Sharps And Flats

A sharp sign (#) raises the pitch of a note by a semitone and a flat sign (b) lowers the note by one semitone. You can remember this easily by remembering that if you sat on something sharp you would jump UP and if you get a flat tyre your car goes DOWN. Notice how sharps look kind of sharp too, a bit like barbed wire.

For example, the note A is found at the 5th fret of the 6th (thickest) string. Therefore the note A# is found one fret higher at the 6th fret (clockwise around the Note Circle), and the note Ab is found one fret lower (counter-clockwise around the Note Circle) at the 4th fret.

The ‘Missing’ Sharps And Flats

I’m sure you’ll have noticed that there isn’t a note between E and F, or between B and C. This is a little quirk that you will simply have to remember.

You might find it helpful to use a mnemonic if you have trouble remembering the notes that don’t have notes between them. A mnemonic is a little phrase that helps you remember something. They’re very useful and we’ll be using them often! You can make up your own but to start you off you might remember that:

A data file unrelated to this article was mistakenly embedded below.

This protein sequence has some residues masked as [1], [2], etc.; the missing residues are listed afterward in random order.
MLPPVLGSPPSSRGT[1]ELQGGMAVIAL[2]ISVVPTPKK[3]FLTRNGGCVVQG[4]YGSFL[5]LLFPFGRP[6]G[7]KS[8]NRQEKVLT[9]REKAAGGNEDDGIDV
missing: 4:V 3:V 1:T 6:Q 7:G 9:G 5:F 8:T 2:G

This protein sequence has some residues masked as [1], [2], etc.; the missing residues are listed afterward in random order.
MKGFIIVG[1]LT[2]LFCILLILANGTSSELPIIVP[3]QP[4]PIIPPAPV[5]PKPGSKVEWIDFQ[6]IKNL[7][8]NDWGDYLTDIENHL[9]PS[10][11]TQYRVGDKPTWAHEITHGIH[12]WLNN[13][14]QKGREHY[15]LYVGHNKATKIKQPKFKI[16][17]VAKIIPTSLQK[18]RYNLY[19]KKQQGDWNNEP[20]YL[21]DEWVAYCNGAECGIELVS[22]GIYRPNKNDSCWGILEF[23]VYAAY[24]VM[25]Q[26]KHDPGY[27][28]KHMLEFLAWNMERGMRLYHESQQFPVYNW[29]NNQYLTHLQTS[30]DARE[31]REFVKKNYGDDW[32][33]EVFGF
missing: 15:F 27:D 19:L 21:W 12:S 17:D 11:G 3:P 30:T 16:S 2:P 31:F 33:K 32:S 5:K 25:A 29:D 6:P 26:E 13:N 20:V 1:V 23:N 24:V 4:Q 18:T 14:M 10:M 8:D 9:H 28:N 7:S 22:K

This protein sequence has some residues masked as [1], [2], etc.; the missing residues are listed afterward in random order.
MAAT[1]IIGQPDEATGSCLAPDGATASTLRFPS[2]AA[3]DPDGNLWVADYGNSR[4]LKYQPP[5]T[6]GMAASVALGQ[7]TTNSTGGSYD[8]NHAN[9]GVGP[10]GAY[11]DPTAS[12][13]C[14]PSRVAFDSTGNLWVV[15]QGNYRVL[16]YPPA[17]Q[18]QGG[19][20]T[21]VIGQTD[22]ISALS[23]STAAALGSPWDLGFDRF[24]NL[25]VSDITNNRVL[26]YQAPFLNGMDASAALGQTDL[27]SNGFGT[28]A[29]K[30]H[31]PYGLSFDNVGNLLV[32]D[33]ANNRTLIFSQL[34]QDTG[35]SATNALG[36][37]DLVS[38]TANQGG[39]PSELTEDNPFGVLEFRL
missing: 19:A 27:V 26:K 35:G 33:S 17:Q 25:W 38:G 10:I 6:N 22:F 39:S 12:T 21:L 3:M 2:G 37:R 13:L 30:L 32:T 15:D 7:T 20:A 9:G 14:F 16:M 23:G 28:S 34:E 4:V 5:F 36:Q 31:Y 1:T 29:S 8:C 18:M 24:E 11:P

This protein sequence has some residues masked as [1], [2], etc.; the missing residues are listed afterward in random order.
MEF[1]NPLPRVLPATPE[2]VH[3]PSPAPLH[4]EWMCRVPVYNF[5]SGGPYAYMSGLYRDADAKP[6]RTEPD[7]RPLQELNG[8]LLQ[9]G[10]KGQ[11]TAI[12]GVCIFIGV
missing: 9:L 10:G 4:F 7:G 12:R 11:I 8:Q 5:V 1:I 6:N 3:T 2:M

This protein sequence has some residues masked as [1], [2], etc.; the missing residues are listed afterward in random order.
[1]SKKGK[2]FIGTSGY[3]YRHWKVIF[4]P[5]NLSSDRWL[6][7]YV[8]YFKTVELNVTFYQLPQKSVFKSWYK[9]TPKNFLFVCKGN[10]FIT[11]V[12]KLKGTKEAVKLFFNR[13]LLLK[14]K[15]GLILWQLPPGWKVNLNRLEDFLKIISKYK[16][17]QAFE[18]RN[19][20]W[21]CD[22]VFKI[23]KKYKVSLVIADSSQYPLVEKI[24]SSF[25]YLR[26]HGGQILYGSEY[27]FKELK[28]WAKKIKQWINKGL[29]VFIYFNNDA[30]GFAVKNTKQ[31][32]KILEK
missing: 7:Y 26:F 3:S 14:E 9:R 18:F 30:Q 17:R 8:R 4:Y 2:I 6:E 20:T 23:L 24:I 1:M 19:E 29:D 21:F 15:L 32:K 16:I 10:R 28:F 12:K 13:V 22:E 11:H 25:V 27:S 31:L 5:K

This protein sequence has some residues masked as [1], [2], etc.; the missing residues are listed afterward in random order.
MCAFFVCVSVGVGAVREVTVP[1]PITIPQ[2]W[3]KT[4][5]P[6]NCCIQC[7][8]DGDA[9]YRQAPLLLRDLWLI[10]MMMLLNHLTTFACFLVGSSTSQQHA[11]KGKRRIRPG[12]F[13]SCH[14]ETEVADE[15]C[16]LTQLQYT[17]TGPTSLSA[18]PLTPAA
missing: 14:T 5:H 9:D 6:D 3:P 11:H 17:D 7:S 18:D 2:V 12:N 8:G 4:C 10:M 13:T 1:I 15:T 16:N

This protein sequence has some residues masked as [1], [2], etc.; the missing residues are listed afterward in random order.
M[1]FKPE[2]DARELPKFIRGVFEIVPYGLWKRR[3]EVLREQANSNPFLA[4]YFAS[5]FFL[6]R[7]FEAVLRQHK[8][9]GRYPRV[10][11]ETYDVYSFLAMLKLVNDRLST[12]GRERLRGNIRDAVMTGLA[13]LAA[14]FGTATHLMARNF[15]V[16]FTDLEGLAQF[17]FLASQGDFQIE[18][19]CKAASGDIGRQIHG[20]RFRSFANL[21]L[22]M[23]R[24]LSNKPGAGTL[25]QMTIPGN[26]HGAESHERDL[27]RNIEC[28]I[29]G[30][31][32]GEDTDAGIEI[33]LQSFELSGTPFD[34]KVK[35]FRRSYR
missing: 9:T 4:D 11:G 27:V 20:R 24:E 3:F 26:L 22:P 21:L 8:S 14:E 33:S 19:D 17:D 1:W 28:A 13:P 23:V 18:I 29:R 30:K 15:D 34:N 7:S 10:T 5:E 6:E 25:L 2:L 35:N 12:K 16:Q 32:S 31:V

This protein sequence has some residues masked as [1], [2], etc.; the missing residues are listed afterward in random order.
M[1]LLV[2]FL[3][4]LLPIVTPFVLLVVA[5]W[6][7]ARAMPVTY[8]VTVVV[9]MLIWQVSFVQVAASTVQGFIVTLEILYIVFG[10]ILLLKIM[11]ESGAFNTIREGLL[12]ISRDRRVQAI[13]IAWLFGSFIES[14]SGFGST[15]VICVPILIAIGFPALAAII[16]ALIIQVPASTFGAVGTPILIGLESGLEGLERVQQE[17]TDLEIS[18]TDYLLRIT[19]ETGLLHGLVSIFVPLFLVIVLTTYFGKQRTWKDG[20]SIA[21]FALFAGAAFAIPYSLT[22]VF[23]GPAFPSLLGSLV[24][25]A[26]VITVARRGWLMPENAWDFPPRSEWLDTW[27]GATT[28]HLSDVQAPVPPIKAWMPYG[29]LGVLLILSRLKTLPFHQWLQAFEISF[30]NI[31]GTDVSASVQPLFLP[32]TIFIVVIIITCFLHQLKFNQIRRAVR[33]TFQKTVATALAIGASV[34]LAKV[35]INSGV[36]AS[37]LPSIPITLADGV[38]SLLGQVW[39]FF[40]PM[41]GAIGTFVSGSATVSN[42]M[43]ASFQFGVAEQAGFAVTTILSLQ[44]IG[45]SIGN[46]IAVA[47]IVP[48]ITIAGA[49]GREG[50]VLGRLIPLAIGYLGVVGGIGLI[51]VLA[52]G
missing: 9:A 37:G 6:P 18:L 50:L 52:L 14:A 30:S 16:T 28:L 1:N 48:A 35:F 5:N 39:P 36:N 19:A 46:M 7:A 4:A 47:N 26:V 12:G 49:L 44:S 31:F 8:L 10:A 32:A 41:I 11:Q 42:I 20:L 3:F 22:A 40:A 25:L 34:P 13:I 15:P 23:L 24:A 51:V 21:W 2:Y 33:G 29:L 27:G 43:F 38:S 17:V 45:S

Big Cats Eat Frogs.

Can anyone play E#?

I have often been asked if there is such a thing as E# or Fb. Yes, there is! There’s no need to be confused: remember that a # moves the pitch up one step (one fret) so E# is the same pitch as F, and Fb is the same as E. The same applies to the relationship between B and C; C can also be called B#, and B sounds the same as Cb. Don’t worry about this just yet; you won’t see these notes in a musical context until much later in this course, and probably only very rarely in the ‘real’ world.

It’s absolutely essential that you memorize the Note Circle so please make sure you do the related exercises in the chapter to help you remember the names of the notes (and what sharps and flats do!). We’ll be putting this basic knowledge into practice in many different ways during this course!

Music Theory 1